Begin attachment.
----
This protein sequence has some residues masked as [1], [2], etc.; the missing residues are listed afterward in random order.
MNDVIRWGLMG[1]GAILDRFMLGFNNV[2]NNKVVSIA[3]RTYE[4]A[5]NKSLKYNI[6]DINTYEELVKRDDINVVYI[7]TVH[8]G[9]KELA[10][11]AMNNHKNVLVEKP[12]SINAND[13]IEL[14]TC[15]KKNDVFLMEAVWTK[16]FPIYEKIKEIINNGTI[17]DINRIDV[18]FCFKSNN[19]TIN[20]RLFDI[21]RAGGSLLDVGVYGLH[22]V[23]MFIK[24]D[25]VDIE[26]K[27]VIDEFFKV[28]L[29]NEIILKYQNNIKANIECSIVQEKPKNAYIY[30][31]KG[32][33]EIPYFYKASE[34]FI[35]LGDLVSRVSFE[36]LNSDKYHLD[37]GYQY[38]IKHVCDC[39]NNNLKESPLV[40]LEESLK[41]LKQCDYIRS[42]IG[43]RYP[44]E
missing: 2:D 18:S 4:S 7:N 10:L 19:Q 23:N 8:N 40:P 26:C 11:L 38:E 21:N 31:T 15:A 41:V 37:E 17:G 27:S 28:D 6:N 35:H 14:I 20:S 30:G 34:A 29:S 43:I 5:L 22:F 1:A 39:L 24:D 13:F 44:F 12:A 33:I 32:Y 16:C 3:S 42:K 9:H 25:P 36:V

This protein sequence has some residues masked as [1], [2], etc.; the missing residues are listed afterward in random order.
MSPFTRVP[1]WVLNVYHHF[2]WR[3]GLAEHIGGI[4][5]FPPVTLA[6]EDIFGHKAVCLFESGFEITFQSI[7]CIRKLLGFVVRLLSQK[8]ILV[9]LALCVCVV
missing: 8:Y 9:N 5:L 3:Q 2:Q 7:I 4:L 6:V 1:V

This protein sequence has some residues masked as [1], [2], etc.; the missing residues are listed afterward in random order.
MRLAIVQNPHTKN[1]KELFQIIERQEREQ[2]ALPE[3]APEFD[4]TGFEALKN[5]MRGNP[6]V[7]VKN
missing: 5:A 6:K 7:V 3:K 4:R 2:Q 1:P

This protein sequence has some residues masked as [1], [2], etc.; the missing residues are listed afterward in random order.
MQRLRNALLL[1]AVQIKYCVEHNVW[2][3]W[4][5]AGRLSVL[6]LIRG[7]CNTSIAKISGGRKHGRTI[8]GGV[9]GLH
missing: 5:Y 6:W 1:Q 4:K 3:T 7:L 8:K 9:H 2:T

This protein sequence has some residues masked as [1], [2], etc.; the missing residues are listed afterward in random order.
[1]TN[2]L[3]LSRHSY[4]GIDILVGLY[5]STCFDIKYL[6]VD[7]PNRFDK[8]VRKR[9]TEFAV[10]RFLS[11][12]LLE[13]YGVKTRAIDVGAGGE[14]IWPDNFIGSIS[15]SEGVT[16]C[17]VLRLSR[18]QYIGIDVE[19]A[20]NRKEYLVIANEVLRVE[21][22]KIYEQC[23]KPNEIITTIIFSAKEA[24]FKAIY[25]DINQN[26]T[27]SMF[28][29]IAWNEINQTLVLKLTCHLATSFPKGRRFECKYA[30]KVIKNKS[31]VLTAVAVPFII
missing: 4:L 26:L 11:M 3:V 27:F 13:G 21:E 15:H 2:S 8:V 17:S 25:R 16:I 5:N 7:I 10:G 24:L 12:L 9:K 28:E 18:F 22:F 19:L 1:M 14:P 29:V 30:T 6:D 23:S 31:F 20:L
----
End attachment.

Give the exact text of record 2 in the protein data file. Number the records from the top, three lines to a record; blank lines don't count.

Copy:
This protein sequence has some residues masked as [1], [2], etc.; the missing residues are listed afterward in random order.
MSPFTRVP[1]WVLNVYHHF[2]WR[3]GLAEHIGGI[4][5]FPPVTLA[6]EDIFGHKAVCLFESGFEITFQSI[7]CIRKLLGFVVRLLSQK[8]ILV[9]LALCVCVV
missing: 8:Y 9:N 5:L 3:Q 2:Q 7:I 4:L 6:V 1:V